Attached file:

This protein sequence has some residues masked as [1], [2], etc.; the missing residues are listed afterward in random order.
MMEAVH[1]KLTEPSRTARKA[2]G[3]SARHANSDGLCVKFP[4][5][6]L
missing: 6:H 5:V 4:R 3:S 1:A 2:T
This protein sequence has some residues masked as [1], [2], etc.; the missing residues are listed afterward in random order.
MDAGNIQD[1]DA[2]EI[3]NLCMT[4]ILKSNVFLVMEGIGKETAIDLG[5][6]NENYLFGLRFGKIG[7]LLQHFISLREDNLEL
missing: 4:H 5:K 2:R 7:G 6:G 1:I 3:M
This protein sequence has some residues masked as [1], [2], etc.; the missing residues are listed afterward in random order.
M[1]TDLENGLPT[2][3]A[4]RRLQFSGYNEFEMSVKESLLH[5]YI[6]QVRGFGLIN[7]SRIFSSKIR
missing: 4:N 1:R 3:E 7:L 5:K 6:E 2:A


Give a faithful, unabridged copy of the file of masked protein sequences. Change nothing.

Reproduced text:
This protein sequence has some residues masked as [1], [2], etc.; the missing residues are listed afterward in random order.
MMEAVH[1]KLTEPSRTARKA[2]G[3]SARHANSDGLCVKFP[4][5][6]L
missing: 6:H 5:V 4:R 3:S 1:A 2:T
This protein sequence has some residues masked as [1], [2], etc.; the missing residues are listed afterward in random order.
MDAGNIQD[1]DA[2]EI[3]NLCMT[4]ILKSNVFLVMEGIGKETAIDLG[5][6]NENYLFGLRFGKIG[7]LLQHFISLREDNLEL
missing: 4:H 5:K 2:R 7:G 6:G 1:I 3:M
This protein sequence has some residues masked as [1], [2], etc.; the missing residues are listed afterward in random order.
M[1]TDLENGLPT[2][3]A[4]RRLQFSGYNEFEMSVKESLLH[5]YI[6]QVRGFGLIN[7]SRIFSSKIR
missing: 4:N 1:R 3:E 7:L 5:K 6:E 2:A